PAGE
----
A gui should fire up and will by default reference your keys in ~/.gnupg How to check a file against a signature and a public key file
You have just downloaded a file called for example bind-9.1.1rc7.tar.gz from the Internet Software Consortium, perhaps from some (untrusted) mirror. Along with the data file you also retrieved the signature file bind-9.1.1rc7.tar.gz.asc. You have then gone directly to the ISC FTP site ftp.isc.org and have downloaded their public key, isckey.txt
Although you can download the data bind-9.1.1rc7.tar.gz and the signature from any mirror site, the public key must be downloaded from a trusted source. Of course, various things, including ftp.isc.org could be compromised and someone could have put a forged public key there - but in practise this is unlikely and the only way you are going to get a more trusted key is to go to the owner in person. For most normal and practical purposes, the strategy given here is valid.
Next you need to import ISC's (or whoever's) public key into your public keyring. To do this type:
gpg --import isckey.txt
Now (important) you need to sign their key with your own secret key. First list their formal identity:
gpg: Warning: using insecure memory! /homes/ts/.gnupg/pubring.gpg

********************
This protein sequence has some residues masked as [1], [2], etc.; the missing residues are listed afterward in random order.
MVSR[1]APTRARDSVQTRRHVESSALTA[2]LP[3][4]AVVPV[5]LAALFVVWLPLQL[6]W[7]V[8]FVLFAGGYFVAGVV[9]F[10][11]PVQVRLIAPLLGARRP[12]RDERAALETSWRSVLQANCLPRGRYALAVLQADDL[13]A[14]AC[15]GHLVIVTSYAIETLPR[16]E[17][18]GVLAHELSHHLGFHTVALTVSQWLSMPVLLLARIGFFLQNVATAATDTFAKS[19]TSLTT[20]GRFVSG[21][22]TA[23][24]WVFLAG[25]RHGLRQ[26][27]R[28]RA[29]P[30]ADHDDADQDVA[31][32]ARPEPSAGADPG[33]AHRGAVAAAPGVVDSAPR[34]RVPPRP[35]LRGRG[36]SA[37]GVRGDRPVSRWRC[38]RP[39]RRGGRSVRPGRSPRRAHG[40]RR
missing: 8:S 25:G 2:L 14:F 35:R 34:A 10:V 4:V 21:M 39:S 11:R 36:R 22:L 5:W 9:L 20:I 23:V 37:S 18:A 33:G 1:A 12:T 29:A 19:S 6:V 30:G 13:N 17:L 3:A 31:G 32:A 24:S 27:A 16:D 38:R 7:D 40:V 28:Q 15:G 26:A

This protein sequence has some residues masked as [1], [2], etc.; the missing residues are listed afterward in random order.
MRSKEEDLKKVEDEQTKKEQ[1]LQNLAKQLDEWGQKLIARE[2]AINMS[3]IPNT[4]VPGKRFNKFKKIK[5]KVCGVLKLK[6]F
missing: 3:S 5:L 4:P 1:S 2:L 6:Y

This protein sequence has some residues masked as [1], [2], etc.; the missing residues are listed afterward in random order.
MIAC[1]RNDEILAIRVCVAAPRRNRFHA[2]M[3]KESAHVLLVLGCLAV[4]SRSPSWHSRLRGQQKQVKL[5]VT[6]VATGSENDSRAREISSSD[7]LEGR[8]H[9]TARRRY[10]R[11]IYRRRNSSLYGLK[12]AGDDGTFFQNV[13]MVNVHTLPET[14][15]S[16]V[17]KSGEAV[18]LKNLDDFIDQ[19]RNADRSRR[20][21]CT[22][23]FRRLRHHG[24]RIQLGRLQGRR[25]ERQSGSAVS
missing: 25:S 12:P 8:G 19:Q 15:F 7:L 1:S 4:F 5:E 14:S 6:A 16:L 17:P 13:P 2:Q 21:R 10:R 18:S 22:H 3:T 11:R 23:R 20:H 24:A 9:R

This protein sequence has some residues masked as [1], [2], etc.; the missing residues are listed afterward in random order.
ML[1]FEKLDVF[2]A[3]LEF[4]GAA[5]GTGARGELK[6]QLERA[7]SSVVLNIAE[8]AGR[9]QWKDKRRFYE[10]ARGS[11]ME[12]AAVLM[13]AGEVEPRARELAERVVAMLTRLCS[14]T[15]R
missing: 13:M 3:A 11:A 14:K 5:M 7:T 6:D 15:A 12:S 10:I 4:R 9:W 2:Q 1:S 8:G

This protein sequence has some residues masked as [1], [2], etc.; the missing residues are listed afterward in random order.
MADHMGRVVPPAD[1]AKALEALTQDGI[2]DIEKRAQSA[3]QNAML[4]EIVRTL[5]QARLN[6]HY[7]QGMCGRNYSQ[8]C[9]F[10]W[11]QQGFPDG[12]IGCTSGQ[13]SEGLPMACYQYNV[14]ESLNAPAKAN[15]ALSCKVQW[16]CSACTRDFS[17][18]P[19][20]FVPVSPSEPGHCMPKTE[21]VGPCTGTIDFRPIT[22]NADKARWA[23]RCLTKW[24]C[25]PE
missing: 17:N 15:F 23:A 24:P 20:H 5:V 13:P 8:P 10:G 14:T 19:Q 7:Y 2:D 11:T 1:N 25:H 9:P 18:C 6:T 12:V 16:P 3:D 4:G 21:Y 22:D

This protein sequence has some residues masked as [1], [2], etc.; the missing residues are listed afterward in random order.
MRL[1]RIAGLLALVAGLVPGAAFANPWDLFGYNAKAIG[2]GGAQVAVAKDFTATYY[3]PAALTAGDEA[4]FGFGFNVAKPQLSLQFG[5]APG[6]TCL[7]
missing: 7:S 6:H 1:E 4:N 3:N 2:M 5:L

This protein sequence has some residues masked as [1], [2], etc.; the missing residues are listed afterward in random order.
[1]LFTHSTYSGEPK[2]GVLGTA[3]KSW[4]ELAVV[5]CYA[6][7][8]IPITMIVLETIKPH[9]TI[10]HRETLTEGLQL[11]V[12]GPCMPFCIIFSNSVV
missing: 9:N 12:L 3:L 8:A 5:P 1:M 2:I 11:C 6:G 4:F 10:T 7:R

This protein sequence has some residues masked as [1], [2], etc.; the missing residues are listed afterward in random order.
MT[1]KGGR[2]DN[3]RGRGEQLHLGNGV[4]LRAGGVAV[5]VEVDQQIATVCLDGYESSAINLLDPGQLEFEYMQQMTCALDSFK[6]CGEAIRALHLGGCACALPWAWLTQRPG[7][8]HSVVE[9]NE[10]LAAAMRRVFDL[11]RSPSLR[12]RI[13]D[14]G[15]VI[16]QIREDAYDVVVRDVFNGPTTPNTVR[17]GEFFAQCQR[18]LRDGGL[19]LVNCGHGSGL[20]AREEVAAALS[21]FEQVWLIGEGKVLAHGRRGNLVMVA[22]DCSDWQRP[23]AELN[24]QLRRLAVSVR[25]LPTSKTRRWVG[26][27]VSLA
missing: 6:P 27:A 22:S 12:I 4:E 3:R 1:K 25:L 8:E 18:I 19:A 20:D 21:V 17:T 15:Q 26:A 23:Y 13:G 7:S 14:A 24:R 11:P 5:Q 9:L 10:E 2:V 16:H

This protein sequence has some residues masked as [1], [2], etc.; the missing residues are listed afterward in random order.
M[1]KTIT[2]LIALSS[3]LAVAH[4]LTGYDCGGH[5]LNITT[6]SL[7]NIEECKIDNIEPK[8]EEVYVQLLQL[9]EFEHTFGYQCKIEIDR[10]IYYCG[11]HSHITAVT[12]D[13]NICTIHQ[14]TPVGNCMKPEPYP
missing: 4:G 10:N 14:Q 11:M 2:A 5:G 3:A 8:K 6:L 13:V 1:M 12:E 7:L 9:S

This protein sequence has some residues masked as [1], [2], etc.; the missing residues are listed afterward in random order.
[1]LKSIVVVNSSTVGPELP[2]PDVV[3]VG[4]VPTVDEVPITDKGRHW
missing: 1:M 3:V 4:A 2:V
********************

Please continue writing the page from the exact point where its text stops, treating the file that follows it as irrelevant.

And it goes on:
pub 1024D/AE35A8E9 2001-03-26 Tim J Southerwood <email@example.com> sub 1024g/08E7605B 2001-03-26
pub 1024R/51BAB2ED 1997-01-29 Internet Software Consortium <firstname.lastname@example.org>
You will need to use the key id given in red above. To sign their key, do:
gpg --lsign "Internet Software Consortium <email@example.com>"
Great. Now you have a signed a hopefully trusted copy of the 3rd party public key. You can now check any number of files and signatures claiming to originate from them like this:
gpg --verify bind-9.1.1rc7.tar.gz.asc bind-9.1.1rc7.tar.gz
gpg: Warning: using insecure memory! gpg: Signature made Tue 27 Mar 2001 02:53:01 BST using RSA key ID 51BAB2ED gpg: Good signature from "Internet Software Consortium <firstname.lastname@example.org>"
If the bit in red says the signature is good then all is well. Then you know that the signature itself is valid and the data file you got matches the signature. Generally this proves within all reasonable bounds that the data file you got really was produced by the people it claims (ISC in this case).